June payrolls on the low side
The June non-farm payroll numbers came out a bit on the low side in June, where it added 80,000 people in total employment versus consensus estimates at 100,000. The expected number were probably even higher on the backside of some robust ADP numbers and the increasing employment index in the ISM non-manufacturing index. Hence, the employment growth trend has slowed, with the Q2 average decreasing to 75,000 from a more sound 225,000 in Q1. There were no revisions of significance on the total number.
Services drew back
Looking at the sector distribution in the employment numbers, the moderation was particularly visible in the services segment. The sector added only 71,000 - the lowest since August 2011. One positive sign, however, was that temporary help rose by 25,000, the highest since February. Manufacturing kept the subdued contribution around +10,000 from the previous two months, and finally there was some improvement within both construction (+2,000) and government (-4,000) employment. The latter was especially a relief after the downward revision in government employment of 28,000 in May.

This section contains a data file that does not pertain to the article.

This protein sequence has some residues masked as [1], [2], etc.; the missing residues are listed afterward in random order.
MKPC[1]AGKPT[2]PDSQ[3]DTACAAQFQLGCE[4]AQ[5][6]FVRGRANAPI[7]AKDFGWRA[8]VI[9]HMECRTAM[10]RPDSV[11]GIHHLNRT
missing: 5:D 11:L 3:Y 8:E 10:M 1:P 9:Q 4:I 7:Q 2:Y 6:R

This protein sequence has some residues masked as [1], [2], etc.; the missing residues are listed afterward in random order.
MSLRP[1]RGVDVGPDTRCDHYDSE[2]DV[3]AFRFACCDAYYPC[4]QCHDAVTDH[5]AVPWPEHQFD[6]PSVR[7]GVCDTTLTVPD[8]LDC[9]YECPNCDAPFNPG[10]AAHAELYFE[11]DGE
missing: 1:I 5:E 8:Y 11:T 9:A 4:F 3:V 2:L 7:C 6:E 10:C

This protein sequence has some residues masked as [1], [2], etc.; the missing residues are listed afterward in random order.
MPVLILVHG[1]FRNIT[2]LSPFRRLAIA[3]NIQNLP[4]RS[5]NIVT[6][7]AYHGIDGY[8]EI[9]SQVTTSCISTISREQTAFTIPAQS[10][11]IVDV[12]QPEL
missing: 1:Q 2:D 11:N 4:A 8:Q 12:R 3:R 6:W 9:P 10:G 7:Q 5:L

Unemployment rate about to rise?
All in all, the moderation in employment growth after the volatile weather influenced the beginning of the year seems indisputable, and it was especially worrying that it was the more domestically dependent service sector that eased. This adds to signs that the US economy is having a hard time keeping a growth story decoupled from the rest of the world. With this kind of employment growth, it is increasingly likely that the unemployment rate is about to stagnate and could even transition to an increasing trend in H2 of this year. Today, however, it was unchanged at 8.2%, as expected. This might very well call for more pronounced easing policies from the Fed, though this is not yet a done deal. One small positive was that average weekly hours increased and that average hourly earnings rose by 0.3%, but this is hardly a sign that the income picture is about to improve.